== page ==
REVIEW: Eizo CG243W Part 5
The controls on the Eizo CG243W involve ten buttons, located in the middle of the lower section of the monitor. Labelling that differs to than on the CG222W indicates a modified control concept.
Buttons for controlling the menu.
The user can navigate through the OSD and change selected parameters using the two arrow buttons. The OSD itself is called up using the button to the right of these, with which sub-menus can also be controlled, individual functions can be selected and changed values can be confirmed. A change to the brightness of the screen can be made directly, without going through the OSD, using two buttons marked with sun symbols.
Access to the screen modes, which is also direct, is realised via the "M" button. The user can choose from: "Custom", "sRGB", "EBU", "REC709", "SMPTE-C, "DCI" and up to three "CAL" modes, which save the values for the monitor LUT in the course of the hardware calibration. The "S" button is located beside the brightness sensor and switches between the three possible input signals, as usual.
The OSD is closed using the button marked with the outline of a square, which is also used to discard changes which have not yet been confirmed. The two last buttons consist of the power switch (on the far right) and an "Info button", via which the model and signal parameters can be called up.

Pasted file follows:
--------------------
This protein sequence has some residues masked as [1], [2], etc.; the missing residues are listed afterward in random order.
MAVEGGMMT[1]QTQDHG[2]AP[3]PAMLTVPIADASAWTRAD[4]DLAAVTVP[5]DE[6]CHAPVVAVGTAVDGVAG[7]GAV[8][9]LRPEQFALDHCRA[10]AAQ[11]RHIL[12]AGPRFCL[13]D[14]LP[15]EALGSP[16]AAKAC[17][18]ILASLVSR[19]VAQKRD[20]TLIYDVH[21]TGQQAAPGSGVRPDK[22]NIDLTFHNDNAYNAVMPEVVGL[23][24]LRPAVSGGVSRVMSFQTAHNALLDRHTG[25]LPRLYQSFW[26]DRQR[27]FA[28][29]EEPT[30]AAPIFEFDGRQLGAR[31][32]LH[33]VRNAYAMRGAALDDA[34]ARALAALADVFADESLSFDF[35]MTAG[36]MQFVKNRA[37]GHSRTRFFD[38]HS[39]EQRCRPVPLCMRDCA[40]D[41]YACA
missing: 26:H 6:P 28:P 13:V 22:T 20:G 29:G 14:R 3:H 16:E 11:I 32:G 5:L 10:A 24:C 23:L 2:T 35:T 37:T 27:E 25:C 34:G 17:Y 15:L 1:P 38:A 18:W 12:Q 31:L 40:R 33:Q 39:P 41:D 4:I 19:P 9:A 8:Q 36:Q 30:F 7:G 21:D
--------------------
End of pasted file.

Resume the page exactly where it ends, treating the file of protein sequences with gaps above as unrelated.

The OSD of the CG243W has received a major facelift. Whilst it has hardly anything in common with the version used to date for the SX and CG series in terms of design, nothing has changed in terms of content. The user can navigate through the new variant with ease.
The sometimes not very intuitive button allocation is more than made up for by the display of the current allocation on the lower edge of the screen. The menu is divided into five main menu options, which we will explain briefly below:
The most important and extensive menu option is located at the top of the list. If Customer mode is selected, all options are available. As well as the obligatory regulator for adjusting the brightness of the backlight, the contrast can now also be lowered.
The white point is changed using pre-defined values (in steps of 500K) or three RGB gain regulators. In addition, three RGB Offset regulators (denoted "Black Level" here) are available, which affect the colour temperature at lower brightness levels. The gradation can be adjusted via a gamma regulator, which ranges from 1,8 to 2,6. A "Standard" setting here represents the gradation intended by Eizo for the respective mode.
The 6-axis colour control allows for independent change of colour hues and saturation for primary and secondary colours. A global saturation and hue regulator is also provided.
And lastly, the "Outline Enhancer" contains a sharpness filter, which can also be sued in a negative direction and for native playback.
As nice as the extensive options are, they will not play any role for most users, since the screen formally screams for hardware calibration via "Color Navigator". In this case, all options of this menu point are (sensibly) locked.
If a digital signal is played back on the Eizo CG243W, the functionality of this menu option is reduced to influencing the interpolation behaviour. Here, scaling to cover the entire screen, regardless of the aspect ratio, is available as well as justified scaling and pixel-precise display.
If an analogue RGBHV signal is played back, the user can access various adjustment parameters. Automatic adjustment is also possible.
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